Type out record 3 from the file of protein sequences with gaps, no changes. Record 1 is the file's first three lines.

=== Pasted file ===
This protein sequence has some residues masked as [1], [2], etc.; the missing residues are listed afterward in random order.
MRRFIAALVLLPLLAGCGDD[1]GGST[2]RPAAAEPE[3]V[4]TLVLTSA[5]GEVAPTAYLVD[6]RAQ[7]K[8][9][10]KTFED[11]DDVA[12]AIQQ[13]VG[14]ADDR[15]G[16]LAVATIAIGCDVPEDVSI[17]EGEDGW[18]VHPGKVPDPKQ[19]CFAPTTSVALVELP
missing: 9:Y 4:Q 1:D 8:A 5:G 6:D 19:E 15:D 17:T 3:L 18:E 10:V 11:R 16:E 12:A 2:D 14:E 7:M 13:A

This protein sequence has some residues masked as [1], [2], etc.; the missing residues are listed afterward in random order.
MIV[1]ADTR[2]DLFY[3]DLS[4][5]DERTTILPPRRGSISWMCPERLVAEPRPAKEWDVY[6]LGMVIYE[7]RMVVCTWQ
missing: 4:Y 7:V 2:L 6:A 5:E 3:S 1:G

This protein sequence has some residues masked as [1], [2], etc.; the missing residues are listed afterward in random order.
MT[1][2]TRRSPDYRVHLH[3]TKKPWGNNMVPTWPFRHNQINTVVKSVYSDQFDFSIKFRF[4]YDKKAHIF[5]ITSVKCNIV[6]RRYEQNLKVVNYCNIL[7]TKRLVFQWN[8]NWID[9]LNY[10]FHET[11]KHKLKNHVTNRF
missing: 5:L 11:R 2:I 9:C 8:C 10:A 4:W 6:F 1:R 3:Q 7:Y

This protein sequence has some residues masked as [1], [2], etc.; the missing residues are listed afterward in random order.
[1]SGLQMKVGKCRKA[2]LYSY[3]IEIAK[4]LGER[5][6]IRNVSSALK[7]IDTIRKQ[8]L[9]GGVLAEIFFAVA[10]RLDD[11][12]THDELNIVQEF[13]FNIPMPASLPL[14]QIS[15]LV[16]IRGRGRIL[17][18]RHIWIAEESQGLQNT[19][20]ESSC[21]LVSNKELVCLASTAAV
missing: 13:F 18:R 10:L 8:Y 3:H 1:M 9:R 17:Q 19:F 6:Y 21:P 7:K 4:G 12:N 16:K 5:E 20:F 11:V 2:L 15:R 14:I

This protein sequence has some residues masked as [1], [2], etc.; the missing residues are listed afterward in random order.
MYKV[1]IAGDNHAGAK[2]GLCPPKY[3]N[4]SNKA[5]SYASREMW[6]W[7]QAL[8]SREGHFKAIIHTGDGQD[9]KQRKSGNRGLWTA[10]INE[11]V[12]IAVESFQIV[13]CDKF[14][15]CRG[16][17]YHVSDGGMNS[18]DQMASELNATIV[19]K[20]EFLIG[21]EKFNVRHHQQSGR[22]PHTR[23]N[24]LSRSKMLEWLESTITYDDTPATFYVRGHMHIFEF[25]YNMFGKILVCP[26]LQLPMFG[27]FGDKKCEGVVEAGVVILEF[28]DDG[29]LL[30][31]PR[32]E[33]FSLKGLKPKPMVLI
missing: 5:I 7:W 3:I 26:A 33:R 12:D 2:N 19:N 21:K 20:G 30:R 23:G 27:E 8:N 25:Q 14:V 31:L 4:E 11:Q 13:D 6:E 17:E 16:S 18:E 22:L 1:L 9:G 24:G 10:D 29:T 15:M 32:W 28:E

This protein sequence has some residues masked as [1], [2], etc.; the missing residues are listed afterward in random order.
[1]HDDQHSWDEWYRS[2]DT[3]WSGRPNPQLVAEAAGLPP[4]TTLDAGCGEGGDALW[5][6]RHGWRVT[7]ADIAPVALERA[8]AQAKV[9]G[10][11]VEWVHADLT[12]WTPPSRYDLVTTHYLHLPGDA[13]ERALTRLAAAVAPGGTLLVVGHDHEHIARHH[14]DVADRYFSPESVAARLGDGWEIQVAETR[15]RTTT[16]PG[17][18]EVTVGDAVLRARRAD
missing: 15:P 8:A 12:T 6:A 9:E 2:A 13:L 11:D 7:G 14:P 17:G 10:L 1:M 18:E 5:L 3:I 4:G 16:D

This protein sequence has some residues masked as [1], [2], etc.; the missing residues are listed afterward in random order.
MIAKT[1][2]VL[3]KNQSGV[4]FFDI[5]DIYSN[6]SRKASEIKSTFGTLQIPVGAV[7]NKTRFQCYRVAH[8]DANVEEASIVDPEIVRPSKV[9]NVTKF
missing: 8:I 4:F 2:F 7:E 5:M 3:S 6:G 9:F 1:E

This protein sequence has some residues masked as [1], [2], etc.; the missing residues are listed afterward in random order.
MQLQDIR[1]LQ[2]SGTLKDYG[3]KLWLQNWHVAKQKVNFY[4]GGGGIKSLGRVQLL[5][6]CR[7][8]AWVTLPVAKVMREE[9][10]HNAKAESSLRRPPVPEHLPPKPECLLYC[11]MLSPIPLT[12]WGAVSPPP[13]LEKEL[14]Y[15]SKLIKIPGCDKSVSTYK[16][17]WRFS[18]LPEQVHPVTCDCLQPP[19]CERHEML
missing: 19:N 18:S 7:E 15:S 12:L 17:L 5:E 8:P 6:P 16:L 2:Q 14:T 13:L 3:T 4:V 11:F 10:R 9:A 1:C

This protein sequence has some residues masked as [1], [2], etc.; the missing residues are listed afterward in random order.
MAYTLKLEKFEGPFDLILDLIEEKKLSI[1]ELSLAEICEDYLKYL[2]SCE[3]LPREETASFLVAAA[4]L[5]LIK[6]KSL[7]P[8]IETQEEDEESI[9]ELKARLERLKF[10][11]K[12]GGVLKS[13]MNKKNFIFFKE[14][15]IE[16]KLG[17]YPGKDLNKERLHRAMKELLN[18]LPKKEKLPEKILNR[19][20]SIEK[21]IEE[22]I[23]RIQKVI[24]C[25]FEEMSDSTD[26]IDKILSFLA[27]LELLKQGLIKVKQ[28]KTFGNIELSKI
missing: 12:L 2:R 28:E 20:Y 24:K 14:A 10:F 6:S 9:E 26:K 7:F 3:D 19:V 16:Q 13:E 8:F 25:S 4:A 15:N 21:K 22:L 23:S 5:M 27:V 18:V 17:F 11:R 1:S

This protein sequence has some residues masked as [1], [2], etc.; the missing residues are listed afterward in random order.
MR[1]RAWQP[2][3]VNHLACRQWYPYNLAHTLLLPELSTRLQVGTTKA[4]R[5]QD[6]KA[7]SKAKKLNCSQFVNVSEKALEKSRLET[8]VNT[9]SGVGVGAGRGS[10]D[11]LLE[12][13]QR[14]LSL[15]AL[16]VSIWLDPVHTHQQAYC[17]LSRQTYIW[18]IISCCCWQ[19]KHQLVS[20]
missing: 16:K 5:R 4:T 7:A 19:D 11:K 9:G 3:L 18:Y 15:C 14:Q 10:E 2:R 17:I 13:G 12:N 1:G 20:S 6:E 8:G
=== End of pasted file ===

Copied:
This protein sequence has some residues masked as [1], [2], etc.; the missing residues are listed afterward in random order.
MT[1][2]TRRSPDYRVHLH[3]TKKPWGNNMVPTWPFRHNQINTVVKSVYSDQFDFSIKFRF[4]YDKKAHIF[5]ITSVKCNIV[6]RRYEQNLKVVNYCNIL[7]TKRLVFQWN[8]NWID[9]LNY[10]FHET[11]KHKLKNHVTNRF
missing: 5:L 11:R 2:I 9:C 8:C 10:A 4:W 6:F 1:R 3:Q 7:Y